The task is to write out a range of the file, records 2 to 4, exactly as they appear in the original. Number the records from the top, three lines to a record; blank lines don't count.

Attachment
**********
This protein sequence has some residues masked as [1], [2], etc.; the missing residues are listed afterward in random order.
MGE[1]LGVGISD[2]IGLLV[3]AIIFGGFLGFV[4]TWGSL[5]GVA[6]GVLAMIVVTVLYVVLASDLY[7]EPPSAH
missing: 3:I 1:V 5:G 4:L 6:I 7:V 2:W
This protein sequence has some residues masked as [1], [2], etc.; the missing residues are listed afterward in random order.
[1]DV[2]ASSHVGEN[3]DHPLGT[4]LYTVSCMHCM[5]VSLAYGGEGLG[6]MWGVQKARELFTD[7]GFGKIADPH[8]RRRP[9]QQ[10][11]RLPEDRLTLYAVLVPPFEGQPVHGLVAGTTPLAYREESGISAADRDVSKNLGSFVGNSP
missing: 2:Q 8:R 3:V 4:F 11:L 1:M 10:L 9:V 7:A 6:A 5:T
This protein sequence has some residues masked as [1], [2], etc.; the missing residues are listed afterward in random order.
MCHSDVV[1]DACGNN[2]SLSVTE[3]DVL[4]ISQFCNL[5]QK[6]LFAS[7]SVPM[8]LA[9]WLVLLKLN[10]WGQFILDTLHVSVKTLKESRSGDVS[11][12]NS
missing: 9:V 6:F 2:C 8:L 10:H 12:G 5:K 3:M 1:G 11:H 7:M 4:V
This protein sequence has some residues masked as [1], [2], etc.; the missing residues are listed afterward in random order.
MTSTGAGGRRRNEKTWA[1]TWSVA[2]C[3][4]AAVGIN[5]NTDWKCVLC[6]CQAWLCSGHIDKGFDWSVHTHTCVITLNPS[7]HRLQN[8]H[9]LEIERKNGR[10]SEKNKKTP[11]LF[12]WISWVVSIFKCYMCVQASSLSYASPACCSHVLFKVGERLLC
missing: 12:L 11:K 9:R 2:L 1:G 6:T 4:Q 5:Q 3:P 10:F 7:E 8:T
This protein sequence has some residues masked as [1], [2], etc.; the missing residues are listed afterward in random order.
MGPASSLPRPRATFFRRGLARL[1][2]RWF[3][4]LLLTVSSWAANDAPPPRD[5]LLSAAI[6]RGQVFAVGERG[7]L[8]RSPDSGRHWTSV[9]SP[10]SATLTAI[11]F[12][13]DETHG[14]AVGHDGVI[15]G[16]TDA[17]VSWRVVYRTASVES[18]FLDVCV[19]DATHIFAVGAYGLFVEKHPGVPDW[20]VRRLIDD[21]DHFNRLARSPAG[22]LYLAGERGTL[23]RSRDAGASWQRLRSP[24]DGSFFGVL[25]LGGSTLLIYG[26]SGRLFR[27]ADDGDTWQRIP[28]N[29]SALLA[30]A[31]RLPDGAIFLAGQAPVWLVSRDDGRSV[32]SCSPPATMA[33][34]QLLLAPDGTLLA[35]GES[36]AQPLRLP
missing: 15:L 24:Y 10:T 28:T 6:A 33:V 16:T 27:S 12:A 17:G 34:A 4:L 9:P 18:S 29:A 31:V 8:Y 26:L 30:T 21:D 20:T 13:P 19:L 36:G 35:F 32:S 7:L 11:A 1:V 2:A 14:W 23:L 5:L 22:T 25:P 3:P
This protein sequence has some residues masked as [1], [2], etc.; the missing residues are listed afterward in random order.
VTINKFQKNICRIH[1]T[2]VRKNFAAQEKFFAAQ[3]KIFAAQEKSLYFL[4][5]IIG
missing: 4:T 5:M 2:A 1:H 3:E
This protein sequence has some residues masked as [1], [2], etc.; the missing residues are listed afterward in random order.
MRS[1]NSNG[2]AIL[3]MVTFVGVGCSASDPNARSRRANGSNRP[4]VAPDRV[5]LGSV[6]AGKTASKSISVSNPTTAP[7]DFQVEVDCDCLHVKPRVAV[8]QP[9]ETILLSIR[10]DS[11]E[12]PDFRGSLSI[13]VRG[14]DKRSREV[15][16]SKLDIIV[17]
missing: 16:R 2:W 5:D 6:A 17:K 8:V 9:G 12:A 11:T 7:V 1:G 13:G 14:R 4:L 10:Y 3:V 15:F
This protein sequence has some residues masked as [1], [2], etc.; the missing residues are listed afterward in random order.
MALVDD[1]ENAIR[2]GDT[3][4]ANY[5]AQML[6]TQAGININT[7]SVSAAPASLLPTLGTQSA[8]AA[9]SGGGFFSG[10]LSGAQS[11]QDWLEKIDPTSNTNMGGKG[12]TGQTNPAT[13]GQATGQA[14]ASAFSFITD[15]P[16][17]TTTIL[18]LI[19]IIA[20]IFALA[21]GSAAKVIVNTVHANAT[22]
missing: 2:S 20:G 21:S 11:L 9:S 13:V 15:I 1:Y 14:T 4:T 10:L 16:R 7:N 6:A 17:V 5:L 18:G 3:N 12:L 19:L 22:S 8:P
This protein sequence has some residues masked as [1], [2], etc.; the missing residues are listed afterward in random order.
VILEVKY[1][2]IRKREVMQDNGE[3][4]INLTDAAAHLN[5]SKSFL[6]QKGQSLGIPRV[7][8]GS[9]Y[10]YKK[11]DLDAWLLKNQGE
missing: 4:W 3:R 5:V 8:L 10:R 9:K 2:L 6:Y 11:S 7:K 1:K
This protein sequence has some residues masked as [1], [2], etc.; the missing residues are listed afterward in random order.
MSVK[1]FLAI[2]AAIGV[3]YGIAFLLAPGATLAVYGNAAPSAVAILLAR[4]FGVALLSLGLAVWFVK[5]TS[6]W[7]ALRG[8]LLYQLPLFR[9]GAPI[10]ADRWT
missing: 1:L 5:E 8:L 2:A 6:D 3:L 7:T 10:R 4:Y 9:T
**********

This protein sequence has some residues masked as [1], [2], etc.; the missing residues are listed afterward in random order.
[1]DV[2]ASSHVGEN[3]DHPLGT[4]LYTVSCMHCM[5]VSLAYGGEGLG[6]MWGVQKARELFTD[7]GFGKIADPH[8]RRRP[9]QQ[10][11]RLPEDRLTLYAVLVPPFEGQPVHGLVAGTTPLAYREESGISAADRDVSKNLGSFVGNSP
missing: 2:Q 8:R 3:V 4:F 11:L 1:M 10:L 9:V 7:A 6:A 5:T
This protein sequence has some residues masked as [1], [2], etc.; the missing residues are listed afterward in random order.
MCHSDVV[1]DACGNN[2]SLSVTE[3]DVL[4]ISQFCNL[5]QK[6]LFAS[7]SVPM[8]LA[9]WLVLLKLN[10]WGQFILDTLHVSVKTLKESRSGDVS[11][12]NS
missing: 9:V 6:F 2:C 8:L 10:H 12:G 5:K 3:M 1:G 11:H 7:M 4:V
This protein sequence has some residues masked as [1], [2], etc.; the missing residues are listed afterward in random order.
MTSTGAGGRRRNEKTWA[1]TWSVA[2]C[3][4]AAVGIN[5]NTDWKCVLC[6]CQAWLCSGHIDKGFDWSVHTHTCVITLNPS[7]HRLQN[8]H[9]LEIERKNGR[10]SEKNKKTP[11]LF[12]WISWVVSIFKCYMCVQASSLSYASPACCSHVLFKVGERLLC
missing: 12:L 11:K 9:R 2:L 1:G 6:T 4:Q 5:Q 3:P 10:F 7:E 8:T